(Sunday Thought) Fixing the News

What’s worst about social media comes not from the platform itself but the advertiser model. Algorithms, which drive political division and misinformation, were meant to drive engagement for advertisers. The more you’re engaged, the longer you stay on the site. The longer you stay on the site, the more ads you see. The more ads you see, the more money the platform makes.

On a subscriber model, there’s an entirely different incentive. The platforms want you to be happy enough to keep your subscription, of course, but beyond that, they have no particular incentive to keep the load high on their servers. Think Netflix versus Facebook.

If that’s true, then is the problem social media? Or, is the problem our unwillingness to pay for it? Seems to me “you get what you pay for” generally applies.

So, too, in journalism. Are we really surprised at the quality of news we don’t pay for? After all, someone has to, and if that’s not us, are we really surprised that the news serves their interests and not ours?

More and more, that interest is a partisan interest. And look where we are.

Incidentally, the problem of free news is different than the problem of open science. Scientists are not funded by readers, where, if we don’t pay for a research paper, science suffers. This is why the science publication market is such a corporate scam, especially when they’re charging for research funded by taxpayers! We should continue to press for open, free access to science.

But if we want news (and social media) to serve the great mass of people, rather than the narrow extremes, then the great mass of people are going to have to start paying for it. And that means you and me.

The problem is that there are many news sources, and staying informed — staying ahead of bias — means reading widely from many of them. This is different than the situation with Netflix.

Because no one new outlet has a handle on truth, good access to news is wide access to news. A subscriber model means I have to pay for so much more than I could ever consume (or, indeed, even want to consume). Some people can’t afford ten subscriptions a month. Others will object to regularly funding certain news organizations and retreat to their islands of belief.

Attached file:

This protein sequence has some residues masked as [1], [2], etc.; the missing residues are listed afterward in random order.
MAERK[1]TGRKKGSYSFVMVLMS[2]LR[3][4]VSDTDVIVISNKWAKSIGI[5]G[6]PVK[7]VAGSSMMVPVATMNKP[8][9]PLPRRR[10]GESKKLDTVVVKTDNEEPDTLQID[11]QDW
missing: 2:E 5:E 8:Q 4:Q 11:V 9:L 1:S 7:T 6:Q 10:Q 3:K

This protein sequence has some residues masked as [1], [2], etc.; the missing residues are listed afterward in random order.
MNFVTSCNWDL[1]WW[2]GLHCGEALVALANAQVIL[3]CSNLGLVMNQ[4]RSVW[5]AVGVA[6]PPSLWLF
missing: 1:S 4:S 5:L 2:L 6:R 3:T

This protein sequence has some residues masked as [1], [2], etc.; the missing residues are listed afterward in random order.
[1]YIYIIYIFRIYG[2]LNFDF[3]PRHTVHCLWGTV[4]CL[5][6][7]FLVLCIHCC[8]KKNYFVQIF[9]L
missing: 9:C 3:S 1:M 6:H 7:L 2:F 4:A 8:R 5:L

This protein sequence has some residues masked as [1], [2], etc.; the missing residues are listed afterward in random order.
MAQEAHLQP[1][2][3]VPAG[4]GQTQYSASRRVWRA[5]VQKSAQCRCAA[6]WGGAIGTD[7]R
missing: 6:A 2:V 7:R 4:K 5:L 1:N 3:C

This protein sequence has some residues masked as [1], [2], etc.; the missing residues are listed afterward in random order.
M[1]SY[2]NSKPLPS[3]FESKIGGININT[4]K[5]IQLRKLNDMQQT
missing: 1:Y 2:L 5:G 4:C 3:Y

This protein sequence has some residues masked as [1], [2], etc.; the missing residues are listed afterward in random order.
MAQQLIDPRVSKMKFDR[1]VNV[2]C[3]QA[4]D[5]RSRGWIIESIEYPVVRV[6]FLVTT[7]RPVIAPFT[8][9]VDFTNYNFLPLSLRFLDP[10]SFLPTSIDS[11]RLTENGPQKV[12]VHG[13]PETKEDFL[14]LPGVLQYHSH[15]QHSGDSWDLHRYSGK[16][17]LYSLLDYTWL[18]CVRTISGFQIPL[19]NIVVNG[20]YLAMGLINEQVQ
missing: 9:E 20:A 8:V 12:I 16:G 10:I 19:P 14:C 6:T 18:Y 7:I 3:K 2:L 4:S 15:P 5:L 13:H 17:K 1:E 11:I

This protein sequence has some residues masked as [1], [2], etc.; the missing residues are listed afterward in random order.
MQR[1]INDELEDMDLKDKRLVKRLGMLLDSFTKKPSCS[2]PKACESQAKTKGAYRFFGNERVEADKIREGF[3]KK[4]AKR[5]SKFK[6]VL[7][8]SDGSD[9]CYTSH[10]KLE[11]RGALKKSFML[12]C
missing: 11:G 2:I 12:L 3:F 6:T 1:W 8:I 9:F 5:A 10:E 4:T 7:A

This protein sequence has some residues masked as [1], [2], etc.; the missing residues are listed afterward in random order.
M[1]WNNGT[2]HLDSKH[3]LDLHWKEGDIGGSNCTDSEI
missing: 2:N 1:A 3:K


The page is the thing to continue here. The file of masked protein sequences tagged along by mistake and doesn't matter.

Newspapers could cure some of their woes, then, and ours, if they moved to a token system where, instead of subscribing to a particular newspaper, we subscribed to a reseller (at an up-charge) who gave us access to a range of sites.

You wouldn’t have unlimited access. Instead, your annual subscription would buy you a set number of monthly digital tokens, based on your plan, that could be exchanged at various rates for access to specific articles, or to the latest issue, or to the whole periodical for, say, 24 hours if you were a student needing to do research on a particular topic.

Newspapers could set their rates. The Economist might want to charge two tokens for a standard article compared to the The Columbus Dispatch’s one. They also might charge more for longer articles or for an investigative series.

But under this system, a single monthly subscription would give you access to a wider range of outlets than you might otherwise support individually, and it gives news outlets access to a wider paying audience than the subscription model allows. It also allows new or smaller outlets, who will have a harder time attracting subscribers, a chance to enter the market and challenge the older, established ones.

News outlets will still court subscribers, of course, just as they still court advertisers. But that’s good. Maintaining a diversity of revenue streams, I would argue, makes it easier for the paper to pursue topics that may not be popular with any one of them.

Resellers would make money the way gyms and gift cards do. Gyms lose money on regular gym-goers, but more people have a gym membership, or receive a gift card, than use it, which means revenue exceeds cost.

There are drawbacks to this system, to be sure. It wouldn’t prevent ideological clustering, for example. And it doesn’t force people to be better consumers of news. But it does reintroduce a common market, which the world surely needs if we are going to heal our partisan divisions ahead of war.

More importantly, it’s better than what we have now, where newspapers, following social media, are pursuing “audience capture.” They’re becoming more partisan (and less reliable) in an effort to drive high engagement among a set audience while at the same time driving that audience like cattle away from all others, a market strategy that will have long-term consequences for those raised in it.